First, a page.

Another issue is that while most (probably all) insurers use underwriting questionnaires when evaluating homeowner risks, many seem to use them more loosely than they would a questionnaire for an auto policy. With auto, usually all questions must be answered and the insured has to sign and date a declaration certifying that all information is accurate. Answering a question untruthfully can lead to cancellation of a policy and/or denial of a claim.

Insurers don’t appear to be quite as forceful with homeowner questionnaires, leaving many questions blank, not asking for follow-up, and not requiring insureds to sign and date a declaration.


Seeing as though profitability of the product has been on the decline in recent years, perhaps It’s time to underwrite homeowner’s insurance more like auto insurance.

The product is no longer the stable, reliable profit-maker that it used to be, and insurers cannot plod on like it still is.

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1 Comment » for Are personal property insurers asking all the right questions?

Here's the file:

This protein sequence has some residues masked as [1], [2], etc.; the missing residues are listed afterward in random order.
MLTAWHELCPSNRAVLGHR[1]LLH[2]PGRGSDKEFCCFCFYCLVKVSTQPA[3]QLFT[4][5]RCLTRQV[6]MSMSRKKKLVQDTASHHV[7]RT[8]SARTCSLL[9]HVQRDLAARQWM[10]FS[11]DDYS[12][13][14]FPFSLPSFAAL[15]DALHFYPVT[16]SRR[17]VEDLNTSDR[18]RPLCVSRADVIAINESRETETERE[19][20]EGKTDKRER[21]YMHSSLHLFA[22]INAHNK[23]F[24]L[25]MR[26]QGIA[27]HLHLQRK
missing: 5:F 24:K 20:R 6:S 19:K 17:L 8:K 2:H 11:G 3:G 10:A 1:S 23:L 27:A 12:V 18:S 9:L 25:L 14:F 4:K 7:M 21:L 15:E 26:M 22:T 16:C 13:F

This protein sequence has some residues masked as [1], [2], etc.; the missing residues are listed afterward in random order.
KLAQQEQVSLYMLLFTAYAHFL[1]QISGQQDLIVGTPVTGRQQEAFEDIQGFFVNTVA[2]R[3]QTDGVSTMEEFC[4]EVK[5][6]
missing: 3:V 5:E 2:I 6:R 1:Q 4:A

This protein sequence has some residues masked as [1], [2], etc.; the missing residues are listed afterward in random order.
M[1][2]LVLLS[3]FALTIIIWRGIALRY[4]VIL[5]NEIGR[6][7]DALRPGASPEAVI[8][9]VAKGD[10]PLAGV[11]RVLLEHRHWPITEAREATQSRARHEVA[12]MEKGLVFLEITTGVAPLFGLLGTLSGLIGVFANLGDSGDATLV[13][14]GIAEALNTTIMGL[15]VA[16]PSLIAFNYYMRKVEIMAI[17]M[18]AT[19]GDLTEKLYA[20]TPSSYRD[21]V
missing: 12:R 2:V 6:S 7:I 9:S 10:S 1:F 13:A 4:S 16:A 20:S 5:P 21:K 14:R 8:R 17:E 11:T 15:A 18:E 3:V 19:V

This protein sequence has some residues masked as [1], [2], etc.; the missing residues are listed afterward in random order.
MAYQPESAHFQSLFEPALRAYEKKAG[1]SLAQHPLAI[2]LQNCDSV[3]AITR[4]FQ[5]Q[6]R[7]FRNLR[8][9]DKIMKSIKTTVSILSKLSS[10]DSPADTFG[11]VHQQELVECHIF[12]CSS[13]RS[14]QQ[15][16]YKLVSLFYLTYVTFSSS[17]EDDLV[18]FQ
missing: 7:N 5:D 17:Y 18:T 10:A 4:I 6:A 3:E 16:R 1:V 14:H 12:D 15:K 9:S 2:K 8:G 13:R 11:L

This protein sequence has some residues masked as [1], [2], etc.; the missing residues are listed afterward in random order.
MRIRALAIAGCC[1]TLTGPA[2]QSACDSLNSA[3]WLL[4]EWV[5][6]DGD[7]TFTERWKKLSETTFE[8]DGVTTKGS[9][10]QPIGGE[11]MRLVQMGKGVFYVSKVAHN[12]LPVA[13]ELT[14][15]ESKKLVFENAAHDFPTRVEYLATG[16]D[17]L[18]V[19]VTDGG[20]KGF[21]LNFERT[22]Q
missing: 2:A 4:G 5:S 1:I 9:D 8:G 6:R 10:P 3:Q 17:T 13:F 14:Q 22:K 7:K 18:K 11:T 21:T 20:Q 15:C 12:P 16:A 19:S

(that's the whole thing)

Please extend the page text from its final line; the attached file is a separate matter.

1. Piero Tiseo says:

    We have yet to see insurers take a different approach: It is easy to say what is not right however how is the problem solved. We have not seen insurers spend money in determining what kind of house should be built, with basements, without basements, which roofs are better in different areas of Canada.

    In addition, what is the rating system that would handle the fully compliant home( whatever that means) versus those that are partially or not compliant at all. For example higher deductible might be welcomed however the relative premium saving is in a lot of cases negligible and in some cases capped. Or will this become another micro-rating disaster.

    Homes can have a number of owners, be of a certain age, have undergone various modifications/renovations.

    So now we would request that an owner make representation about his home which might not be aware of nor know. And, if experts would be called in to determine, there would representation ( like home inspections) that would absolve the inspectors of any hidden defects or areas of the home that they could not see.

    The subject is very complicated, maybe the solution is multifaceted with everyone being involved, legislators, consumers and insurers.

    Maybe just maybe insurer could do inspections.